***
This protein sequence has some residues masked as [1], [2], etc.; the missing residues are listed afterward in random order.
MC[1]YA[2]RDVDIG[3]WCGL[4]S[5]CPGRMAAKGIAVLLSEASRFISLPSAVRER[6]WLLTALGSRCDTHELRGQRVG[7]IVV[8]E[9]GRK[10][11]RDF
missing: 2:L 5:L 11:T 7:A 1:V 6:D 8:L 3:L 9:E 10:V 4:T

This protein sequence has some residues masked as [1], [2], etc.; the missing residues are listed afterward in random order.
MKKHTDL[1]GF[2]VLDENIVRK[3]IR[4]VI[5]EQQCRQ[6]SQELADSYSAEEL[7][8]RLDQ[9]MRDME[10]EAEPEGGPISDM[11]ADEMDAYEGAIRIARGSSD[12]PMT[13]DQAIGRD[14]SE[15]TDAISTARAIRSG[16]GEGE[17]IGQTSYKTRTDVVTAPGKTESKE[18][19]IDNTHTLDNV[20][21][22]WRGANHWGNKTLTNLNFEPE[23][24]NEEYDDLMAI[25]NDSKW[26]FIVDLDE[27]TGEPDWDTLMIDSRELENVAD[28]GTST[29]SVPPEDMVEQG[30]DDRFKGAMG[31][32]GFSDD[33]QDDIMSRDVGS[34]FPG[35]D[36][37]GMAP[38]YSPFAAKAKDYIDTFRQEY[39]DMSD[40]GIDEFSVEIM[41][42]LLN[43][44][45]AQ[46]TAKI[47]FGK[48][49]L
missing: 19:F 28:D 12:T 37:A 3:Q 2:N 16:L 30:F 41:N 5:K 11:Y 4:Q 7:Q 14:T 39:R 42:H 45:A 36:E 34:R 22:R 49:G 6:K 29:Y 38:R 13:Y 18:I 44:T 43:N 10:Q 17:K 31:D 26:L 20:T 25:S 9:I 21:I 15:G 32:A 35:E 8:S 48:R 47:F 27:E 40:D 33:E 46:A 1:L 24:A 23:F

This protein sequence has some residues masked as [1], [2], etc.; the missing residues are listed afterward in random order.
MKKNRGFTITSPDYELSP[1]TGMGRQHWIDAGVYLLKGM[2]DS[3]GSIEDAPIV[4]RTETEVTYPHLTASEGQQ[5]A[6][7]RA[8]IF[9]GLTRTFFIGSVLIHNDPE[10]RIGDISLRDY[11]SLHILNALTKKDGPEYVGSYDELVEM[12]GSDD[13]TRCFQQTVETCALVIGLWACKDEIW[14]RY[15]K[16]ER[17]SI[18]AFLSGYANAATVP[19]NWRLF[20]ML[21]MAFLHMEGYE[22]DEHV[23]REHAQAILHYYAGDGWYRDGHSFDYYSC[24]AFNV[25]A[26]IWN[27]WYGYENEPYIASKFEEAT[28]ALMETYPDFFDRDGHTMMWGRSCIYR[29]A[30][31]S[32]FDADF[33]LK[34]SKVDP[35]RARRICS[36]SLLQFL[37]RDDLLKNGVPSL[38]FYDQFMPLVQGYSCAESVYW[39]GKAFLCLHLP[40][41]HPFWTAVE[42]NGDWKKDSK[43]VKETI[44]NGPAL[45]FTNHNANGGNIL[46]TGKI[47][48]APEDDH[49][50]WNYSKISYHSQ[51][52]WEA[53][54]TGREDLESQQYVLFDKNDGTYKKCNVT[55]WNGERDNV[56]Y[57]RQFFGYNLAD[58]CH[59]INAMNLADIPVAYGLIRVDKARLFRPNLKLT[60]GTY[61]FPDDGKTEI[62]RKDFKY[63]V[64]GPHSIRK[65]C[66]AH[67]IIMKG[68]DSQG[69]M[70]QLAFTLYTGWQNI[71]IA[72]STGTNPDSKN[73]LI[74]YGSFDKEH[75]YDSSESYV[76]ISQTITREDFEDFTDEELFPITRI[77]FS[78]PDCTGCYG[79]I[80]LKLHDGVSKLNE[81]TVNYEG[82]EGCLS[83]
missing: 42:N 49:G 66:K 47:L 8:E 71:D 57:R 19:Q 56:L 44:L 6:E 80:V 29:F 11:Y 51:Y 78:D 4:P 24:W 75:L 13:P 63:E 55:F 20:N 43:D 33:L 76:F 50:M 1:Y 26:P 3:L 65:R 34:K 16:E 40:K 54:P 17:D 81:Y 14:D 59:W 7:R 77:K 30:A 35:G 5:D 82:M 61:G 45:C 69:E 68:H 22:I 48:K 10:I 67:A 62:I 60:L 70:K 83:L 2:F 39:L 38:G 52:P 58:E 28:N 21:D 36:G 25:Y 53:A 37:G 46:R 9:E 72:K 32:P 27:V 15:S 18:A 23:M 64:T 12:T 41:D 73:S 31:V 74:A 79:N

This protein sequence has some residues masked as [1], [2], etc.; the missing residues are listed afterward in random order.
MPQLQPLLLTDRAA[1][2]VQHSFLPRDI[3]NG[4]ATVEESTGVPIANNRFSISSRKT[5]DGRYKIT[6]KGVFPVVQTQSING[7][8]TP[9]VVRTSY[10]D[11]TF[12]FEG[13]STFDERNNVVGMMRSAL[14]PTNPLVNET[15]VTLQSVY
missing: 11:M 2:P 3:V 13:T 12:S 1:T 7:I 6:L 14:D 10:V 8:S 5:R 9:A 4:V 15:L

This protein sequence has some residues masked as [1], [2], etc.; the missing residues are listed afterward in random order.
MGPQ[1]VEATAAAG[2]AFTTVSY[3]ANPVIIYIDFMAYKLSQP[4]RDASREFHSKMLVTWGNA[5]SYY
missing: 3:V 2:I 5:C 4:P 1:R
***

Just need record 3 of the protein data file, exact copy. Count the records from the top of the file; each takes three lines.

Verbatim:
This protein sequence has some residues masked as [1], [2], etc.; the missing residues are listed afterward in random order.
MKKNRGFTITSPDYELSP[1]TGMGRQHWIDAGVYLLKGM[2]DS[3]GSIEDAPIV[4]RTETEVTYPHLTASEGQQ[5]A[6][7]RA[8]IF[9]GLTRTFFIGSVLIHNDPE[10]RIGDISLRDY[11]SLHILNALTKKDGPEYVGSYDELVEM[12]GSDD[13]TRCFQQTVETCALVIGLWACKDEIW[14]RY[15]K[16]ER[17]SI[18]AFLSGYANAATVP[19]NWRLF[20]ML[21]MAFLHMEGYE[22]DEHV[23]REHAQAILHYYAGDGWYRDGHSFDYYSC[24]AFNV[25]A[26]IWN[27]WYGYENEPYIASKFEEAT[28]ALMETYPDFFDRDGHTMMWGRSCIYR[29]A[30][31]S[32]FDADF[33]LK[34]SKVDP[35]RARRICS[36]SLLQFL[37]RDDLLKNGVPSL[38]FYDQFMPLVQGYSCAESVYW[39]GKAFLCLHLP[40][41]HPFWTAVE[42]NGDWKKDSK[43]VKETI[44]NGPAL[45]FTNHNANGGNIL[46]TGKI[47][48]APEDDH[49][50]WNYSKISYHSQ[51][52]WEA[53][54]TGREDLESQQYVLFDKNDGTYKKCNVT[55]WNGERDNV[56]Y[57]RQFFGYNLAD[58]CH[59]INAMNLADIPVAYGLIRVDKARLFRPNLKLT[60]GTY[61]FPDDGKTEI[62]RKDFKY[63]V[64]GPHSIRK[65]C[66]AH[67]IIMKG[68]DSQG[69]M[70]QLAFTLYTGWQNI[71]IA[72]STGTNPDSKN[73]LI[74]YGSFDKEH[75]YDSSESYV[76]ISQTITREDFEDFTDEELFPITRI[77]FS[78]PDCTGCYG[79]I[80]LKLHDGVSKLNE[81]TVNYEG[82]EGCLS[83]
missing: 42:N 49:G 66:K 47:L 8:E 71:D 57:R 19:Q 56:L 44:L 6:E 80:V 29:F 11:Y 51:Y 78:D 4:P 24:W 75:L 13:P 63:E 55:F 20:N 43:D 33:L 76:F 50:M 1:Y 26:P 3:L 65:R 34:K 16:E 40:K 54:P 17:D 81:Y 14:D 59:W 7:R 77:K 30:A 35:G 5:D 82:M 61:G 45:C 69:E 68:H 22:I 48:K 10:I 67:A 62:I 60:L 70:K 83:L 2:F 39:L 38:G 52:P 58:E 28:N 21:D 36:G 25:Y 53:A 37:G 46:R 9:E 72:K 32:P 27:V 15:S 18:A 23:M 64:T 12:T 41:D 73:S 31:V 74:A 79:N